First, they were delisted. This is not a problem …
… unless you have specific valuation, and other covenants tied to your debt, obligations you must maintain, in order to be held in good standing, and not in default.
SGI may not meet these levels of obligation, either from EBITDA or other covenants. They are indicating that they have 15 days to meet those covenants.
Can they do it?
A long while ago (April 2008), I posted a quick financial look at them and asked why were they on a downward trend. This was after Bear Stearns blew up, but well before the rest of the financial meltdown got going in earnest.
In it, I posted a chart, which is a live link against the Yahoo financial chart. Here is the chart.
And here is what I wrote relative to the stock price
The trend of the stock suggests being below 5 by the end of this quarter. Being close to zero within two quarters.
Stock price isn’t everything. But the point about being close to zero was prescient. I was thinking it wouldn’t happen, unless something went very very wrong.
Which did happen.
And the stock price being close to zero could impact covenants on the debt. Which could trigger a default.
Their 8-K form from Sept 2008 has a few interesting elements:
Consolidated EBITDA was amended to be $30 million as of September 25, 2009; $37.5 million as of December 25, 2009; $40 million as of March 26, 2010; and $45 million on June 25, 2010 and for each fiscal quarter-end until and including September 30, 2011. Minimum global liquidity was set at $15 million and fiscal year 2009 capital expenditures are limited to $10 million for fiscal year 2009, and for following fiscal years to $15 million.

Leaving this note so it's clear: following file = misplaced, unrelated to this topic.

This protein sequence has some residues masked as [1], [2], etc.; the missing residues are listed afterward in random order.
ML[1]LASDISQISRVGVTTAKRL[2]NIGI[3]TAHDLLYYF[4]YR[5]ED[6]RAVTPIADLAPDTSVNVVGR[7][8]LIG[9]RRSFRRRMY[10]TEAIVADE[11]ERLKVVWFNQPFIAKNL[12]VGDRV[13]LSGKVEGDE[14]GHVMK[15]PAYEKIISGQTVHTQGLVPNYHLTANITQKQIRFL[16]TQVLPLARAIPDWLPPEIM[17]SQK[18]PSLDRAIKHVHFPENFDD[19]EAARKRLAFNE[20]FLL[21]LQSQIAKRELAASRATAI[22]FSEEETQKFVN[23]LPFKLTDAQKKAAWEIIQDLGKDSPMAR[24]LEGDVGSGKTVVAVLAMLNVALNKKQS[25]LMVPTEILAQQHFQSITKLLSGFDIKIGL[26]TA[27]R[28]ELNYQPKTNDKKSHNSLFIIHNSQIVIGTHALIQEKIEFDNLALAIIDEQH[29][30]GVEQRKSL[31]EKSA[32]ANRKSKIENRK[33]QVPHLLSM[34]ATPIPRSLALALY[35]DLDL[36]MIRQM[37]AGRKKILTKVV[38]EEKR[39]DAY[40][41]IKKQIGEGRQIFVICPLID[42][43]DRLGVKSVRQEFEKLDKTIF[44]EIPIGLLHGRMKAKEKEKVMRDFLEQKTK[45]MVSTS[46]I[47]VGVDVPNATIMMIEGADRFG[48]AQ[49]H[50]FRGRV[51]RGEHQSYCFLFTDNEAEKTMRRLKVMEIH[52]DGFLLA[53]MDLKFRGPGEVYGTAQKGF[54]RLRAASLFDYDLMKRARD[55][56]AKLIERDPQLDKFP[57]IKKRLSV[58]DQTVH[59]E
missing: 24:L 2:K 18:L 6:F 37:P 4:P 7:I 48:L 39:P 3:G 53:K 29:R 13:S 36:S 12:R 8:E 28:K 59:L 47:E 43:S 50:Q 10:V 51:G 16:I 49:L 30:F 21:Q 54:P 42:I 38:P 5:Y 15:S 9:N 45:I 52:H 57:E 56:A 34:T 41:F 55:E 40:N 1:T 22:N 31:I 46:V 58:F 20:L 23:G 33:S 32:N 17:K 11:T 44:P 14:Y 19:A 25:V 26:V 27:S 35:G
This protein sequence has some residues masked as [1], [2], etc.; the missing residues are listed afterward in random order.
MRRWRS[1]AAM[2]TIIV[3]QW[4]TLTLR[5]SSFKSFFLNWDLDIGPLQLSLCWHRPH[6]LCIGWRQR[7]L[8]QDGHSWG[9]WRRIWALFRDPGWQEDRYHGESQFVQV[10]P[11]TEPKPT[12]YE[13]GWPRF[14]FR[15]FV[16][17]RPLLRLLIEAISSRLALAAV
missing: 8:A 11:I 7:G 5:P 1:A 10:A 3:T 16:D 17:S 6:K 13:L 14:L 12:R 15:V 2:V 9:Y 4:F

They have to show earnings of $30M by 25-Sept-2009. They most recently showed -$70M or so.
They have $36M in cash, $157M in debt, and are hitting -$60M/year operating cash flow. About -$15M/quarter. Which gives about 2 quarters of cash. And after the Morgan Stanley payment, about 1 quarter of maintaining the global liquidity covenant.
More than a year ago, Linux Networx died. It died because it couldn’t maintain its covenants and payment schedule on debt. SGI has a payment due Morgan Stanley coming up soon for their $127.5M term loan. Quarterly payments are about $4.25M
To the point, I wrote of LNXI then
They got killed (my guess) by going after huge government systems with long drawn out acceptance tests. Which killed their cash flow, and put them into an unsafe business area.
Look, HPC is just like any other business, you have to be able to distinguish good business from bad business. Some business you cannot afford to pursue, the cost of winning is simply too high. Call that business, Pyrrhic business. The wins come at such a huge cost to you, that losing would have been simply better for your business.
So SGI just won 6 of 7 in TI-09. Great. When does this show up on the bottom line? How many months/years out before the revenue can be recognized? And how will SGI rebuild its reseller channel after just losing what is effectively its only educational fulfillment relationship?
And if the bond owners decide they want to protect what little value they have left in the company, force a liquidation, and sell off the pieces to recover a fraction of this debt …
I don’t see a bright or long future for SGI. The writing, as it were, appears to be on the wall, and the clock, in a very real sense, is counting down. Banks and other lenders everywhere are cutting their losses to preserve capital.
As the fable goes, maybe the horse will learn how to sing. Much can happen in 16 days.
But whatever does happen will not be pretty.